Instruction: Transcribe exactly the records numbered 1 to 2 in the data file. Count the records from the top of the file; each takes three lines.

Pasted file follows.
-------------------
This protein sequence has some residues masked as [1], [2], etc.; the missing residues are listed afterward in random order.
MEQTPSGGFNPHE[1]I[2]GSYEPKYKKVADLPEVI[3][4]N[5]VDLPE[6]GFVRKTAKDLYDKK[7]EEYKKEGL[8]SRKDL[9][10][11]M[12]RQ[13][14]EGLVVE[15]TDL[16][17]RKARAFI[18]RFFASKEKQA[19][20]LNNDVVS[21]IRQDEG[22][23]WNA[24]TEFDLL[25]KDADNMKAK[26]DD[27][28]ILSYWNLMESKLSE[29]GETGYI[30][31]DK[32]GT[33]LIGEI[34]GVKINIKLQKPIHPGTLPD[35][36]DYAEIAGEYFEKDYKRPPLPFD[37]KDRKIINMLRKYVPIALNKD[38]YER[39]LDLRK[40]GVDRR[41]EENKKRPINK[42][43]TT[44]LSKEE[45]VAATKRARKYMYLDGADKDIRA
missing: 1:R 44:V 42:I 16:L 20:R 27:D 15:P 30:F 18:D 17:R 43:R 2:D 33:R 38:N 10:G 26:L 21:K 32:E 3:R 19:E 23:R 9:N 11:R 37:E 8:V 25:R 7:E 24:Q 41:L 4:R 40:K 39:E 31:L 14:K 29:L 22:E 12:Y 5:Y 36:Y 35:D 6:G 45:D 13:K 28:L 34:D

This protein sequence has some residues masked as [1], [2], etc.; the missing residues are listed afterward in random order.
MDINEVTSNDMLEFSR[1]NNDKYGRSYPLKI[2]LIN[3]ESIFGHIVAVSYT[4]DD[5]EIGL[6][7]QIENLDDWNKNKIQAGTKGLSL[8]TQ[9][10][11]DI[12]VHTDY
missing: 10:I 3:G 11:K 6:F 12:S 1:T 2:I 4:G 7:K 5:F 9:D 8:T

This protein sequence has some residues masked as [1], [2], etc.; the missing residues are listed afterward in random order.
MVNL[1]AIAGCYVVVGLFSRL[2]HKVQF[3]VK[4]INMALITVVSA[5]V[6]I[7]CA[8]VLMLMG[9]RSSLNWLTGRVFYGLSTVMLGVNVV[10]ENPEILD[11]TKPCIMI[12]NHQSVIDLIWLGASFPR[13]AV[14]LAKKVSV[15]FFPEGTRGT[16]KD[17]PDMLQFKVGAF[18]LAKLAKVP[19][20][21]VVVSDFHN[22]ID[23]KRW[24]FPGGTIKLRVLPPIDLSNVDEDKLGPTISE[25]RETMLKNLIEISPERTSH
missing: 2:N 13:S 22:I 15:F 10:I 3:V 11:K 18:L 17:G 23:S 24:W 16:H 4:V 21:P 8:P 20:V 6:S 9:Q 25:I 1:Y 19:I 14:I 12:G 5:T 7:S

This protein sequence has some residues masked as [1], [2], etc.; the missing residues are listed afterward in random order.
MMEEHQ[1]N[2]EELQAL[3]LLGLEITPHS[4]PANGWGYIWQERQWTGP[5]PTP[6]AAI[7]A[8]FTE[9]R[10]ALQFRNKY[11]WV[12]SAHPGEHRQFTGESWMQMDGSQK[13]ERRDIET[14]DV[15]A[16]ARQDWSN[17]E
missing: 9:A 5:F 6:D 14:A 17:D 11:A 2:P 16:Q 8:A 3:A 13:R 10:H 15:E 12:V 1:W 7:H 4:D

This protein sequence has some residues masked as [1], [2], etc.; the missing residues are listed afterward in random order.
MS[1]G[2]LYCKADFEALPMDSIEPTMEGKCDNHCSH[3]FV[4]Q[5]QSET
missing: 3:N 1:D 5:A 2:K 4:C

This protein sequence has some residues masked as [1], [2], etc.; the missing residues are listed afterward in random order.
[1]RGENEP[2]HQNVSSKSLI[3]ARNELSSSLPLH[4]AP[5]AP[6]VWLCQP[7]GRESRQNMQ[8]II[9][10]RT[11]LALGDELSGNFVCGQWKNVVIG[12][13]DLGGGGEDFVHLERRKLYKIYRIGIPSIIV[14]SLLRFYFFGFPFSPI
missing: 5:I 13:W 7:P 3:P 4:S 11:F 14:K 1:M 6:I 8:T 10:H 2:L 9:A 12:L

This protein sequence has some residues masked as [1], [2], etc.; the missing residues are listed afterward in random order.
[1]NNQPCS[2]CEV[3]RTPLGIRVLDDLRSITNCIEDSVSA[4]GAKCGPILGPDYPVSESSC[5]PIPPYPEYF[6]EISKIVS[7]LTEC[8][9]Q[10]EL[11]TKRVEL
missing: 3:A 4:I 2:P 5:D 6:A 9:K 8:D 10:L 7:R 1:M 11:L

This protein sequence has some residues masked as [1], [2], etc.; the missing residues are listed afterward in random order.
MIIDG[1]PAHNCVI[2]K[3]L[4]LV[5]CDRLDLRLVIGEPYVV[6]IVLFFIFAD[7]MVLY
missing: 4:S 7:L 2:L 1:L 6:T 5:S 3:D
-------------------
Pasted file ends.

This protein sequence has some residues masked as [1], [2], etc.; the missing residues are listed afterward in random order.
MEQTPSGGFNPHE[1]I[2]GSYEPKYKKVADLPEVI[3][4]N[5]VDLPE[6]GFVRKTAKDLYDKK[7]EEYKKEGL[8]SRKDL[9][10][11]M[12]RQ[13][14]EGLVVE[15]TDL[16][17]RKARAFI[18]RFFASKEKQA[19][20]LNNDVVS[21]IRQDEG[22][23]WNA[24]TEFDLL[25]KDADNMKAK[26]DD[27][28]ILSYWNLMESKLSE[29]GETGYI[30][31]DK[32]GT[33]LIGEI[34]GVKINIKLQKPIHPGTLPD[35][36]DYAEIAGEYFEKDYKRPPLPFD[37]KDRKIINMLRKYVPIALNKD[38]YER[39]LDLRK[40]GVDRR[41]EENKKRPINK[42][43]TT[44]LSKEE[45]VAATKRARKYMYLDGADKDIRA
missing: 1:R 44:V 42:I 16:L 20:R 27:D 15:P 30:F 18:D 17:R 43:R 2:D 33:R 38:N 10:G 26:L 21:K 32:E 3:R 19:E 23:R 9:N 11:R 37:E 8:V 25:R 7:E 24:Q 41:L 4:R 40:K 39:E 31:L 14:K 29:L 22:E 12:Y 5:Y 36:Y 35:D 6:G 45:D 13:K 28:L 34:D

This protein sequence has some residues masked as [1], [2], etc.; the missing residues are listed afterward in random order.
MDINEVTSNDMLEFSR[1]NNDKYGRSYPLKI[2]LIN[3]ESIFGHIVAVSYT[4]DD[5]EIGL[6][7]QIENLDDWNKNKIQAGTKGLSL[8]TQ[9][10][11]DI[12]VHTDY
missing: 10:I 3:G 11:K 6:F 12:S 1:T 2:I 4:G 7:K 5:F 9:D 8:T